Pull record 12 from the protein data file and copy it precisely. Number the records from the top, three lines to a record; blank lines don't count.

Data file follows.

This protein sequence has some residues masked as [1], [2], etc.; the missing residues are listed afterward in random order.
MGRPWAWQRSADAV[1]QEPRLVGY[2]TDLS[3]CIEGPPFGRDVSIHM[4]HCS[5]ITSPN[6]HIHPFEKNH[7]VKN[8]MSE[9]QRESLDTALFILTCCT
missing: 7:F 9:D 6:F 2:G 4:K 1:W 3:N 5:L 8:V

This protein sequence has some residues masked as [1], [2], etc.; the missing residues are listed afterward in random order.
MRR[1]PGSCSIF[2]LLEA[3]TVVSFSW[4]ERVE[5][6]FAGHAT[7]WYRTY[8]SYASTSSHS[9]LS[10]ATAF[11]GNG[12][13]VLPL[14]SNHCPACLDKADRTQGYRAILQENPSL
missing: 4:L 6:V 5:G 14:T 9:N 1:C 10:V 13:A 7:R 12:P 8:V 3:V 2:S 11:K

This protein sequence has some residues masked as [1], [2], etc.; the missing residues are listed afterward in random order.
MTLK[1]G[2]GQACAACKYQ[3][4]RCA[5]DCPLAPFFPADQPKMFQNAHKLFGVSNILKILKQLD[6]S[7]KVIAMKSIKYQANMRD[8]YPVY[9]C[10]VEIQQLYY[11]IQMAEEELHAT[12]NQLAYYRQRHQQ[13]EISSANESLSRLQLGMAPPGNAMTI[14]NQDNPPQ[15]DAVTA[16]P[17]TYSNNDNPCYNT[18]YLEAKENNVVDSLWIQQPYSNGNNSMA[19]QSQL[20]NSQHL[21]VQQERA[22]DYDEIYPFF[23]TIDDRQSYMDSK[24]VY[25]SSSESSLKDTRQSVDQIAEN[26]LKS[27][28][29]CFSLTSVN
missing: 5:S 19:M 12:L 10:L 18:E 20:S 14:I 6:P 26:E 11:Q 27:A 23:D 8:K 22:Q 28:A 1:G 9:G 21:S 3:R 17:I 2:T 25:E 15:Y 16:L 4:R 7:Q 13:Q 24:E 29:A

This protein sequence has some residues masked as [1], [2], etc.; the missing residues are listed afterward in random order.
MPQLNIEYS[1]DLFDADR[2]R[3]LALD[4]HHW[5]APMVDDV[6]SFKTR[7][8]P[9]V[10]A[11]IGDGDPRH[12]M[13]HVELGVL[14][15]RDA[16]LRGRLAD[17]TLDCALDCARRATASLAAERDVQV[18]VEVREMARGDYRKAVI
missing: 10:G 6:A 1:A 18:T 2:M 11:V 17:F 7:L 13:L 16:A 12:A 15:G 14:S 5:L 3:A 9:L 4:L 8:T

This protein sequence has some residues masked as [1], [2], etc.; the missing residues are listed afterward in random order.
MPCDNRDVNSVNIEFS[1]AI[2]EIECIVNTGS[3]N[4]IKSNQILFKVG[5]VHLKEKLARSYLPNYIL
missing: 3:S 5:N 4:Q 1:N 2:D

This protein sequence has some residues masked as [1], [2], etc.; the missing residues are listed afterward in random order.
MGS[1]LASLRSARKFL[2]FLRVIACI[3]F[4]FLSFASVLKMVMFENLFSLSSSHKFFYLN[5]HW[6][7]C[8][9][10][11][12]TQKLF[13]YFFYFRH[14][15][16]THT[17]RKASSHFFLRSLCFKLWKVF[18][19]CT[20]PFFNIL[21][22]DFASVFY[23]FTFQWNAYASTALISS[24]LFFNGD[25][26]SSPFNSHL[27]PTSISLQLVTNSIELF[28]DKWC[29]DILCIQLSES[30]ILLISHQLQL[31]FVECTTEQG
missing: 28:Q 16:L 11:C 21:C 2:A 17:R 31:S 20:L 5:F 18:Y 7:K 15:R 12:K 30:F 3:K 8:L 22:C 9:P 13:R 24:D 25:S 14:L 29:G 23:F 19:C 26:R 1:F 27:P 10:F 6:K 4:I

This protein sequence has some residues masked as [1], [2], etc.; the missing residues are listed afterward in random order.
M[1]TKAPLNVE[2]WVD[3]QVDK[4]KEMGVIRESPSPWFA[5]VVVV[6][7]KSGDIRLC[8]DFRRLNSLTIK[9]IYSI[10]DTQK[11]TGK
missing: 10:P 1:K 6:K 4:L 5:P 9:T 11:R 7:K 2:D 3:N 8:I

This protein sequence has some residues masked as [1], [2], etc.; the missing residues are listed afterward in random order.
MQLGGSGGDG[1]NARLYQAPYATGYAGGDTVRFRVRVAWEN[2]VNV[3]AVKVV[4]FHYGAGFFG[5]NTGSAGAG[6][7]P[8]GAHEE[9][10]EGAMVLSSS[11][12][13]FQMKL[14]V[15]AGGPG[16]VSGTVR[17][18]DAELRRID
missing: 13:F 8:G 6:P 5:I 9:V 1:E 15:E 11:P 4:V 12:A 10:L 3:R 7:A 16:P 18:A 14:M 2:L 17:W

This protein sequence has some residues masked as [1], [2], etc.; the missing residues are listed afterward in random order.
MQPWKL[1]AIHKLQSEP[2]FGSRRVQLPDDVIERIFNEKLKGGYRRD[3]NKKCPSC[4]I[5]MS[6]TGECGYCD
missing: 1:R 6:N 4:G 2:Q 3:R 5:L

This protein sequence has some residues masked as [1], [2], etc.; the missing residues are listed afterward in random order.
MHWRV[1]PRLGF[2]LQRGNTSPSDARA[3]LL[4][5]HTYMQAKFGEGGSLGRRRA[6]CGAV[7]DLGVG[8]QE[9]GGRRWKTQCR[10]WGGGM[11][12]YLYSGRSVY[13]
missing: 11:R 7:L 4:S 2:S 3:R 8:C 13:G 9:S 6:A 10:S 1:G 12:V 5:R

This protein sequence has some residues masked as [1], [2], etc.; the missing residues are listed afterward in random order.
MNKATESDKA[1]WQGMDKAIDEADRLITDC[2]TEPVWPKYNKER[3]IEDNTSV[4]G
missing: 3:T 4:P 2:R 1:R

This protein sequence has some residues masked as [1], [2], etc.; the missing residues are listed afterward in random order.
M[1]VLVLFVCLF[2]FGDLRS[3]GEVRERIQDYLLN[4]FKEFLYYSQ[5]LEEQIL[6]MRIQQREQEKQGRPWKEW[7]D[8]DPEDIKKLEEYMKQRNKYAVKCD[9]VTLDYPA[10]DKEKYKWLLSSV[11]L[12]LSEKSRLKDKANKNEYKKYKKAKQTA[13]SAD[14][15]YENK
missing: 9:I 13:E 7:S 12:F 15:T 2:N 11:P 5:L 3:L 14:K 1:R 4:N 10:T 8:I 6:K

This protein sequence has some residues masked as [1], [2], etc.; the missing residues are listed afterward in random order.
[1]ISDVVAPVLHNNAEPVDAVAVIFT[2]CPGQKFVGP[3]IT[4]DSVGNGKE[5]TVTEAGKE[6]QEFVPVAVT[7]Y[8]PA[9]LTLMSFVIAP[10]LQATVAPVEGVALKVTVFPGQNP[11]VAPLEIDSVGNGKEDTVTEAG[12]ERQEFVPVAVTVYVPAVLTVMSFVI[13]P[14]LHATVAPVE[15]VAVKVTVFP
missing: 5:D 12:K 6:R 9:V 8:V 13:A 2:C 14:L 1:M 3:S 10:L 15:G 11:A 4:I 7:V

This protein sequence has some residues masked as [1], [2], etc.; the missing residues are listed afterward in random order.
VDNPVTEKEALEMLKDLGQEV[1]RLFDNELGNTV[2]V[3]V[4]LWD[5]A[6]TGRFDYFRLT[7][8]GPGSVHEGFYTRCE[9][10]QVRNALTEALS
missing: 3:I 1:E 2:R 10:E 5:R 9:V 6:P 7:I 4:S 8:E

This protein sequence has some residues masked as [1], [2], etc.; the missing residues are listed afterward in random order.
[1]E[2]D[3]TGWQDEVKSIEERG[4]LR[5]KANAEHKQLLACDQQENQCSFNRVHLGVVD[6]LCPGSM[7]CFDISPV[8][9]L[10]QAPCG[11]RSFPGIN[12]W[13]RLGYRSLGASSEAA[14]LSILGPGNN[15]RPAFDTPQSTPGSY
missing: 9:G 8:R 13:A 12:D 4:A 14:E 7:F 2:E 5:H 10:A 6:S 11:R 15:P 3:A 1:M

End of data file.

This protein sequence has some residues masked as [1], [2], etc.; the missing residues are listed afterward in random order.
M[1]VLVLFVCLF[2]FGDLRS[3]GEVRERIQDYLLN[4]FKEFLYYSQ[5]LEEQIL[6]MRIQQREQEKQGRPWKEW[7]D[8]DPEDIKKLEEYMKQRNKYAVKCD[9]VTLDYPA[10]DKEKYKWLLSSV[11]L[12]LSEKSRLKDKANKNEYKKYKKAKQTA[13]SAD[14][15]YENK
missing: 9:I 13:E 7:S 12:F 15:T 2:N 11:P 5:L 3:L 14:K 1:R 4:N 10:T 8:I 6:K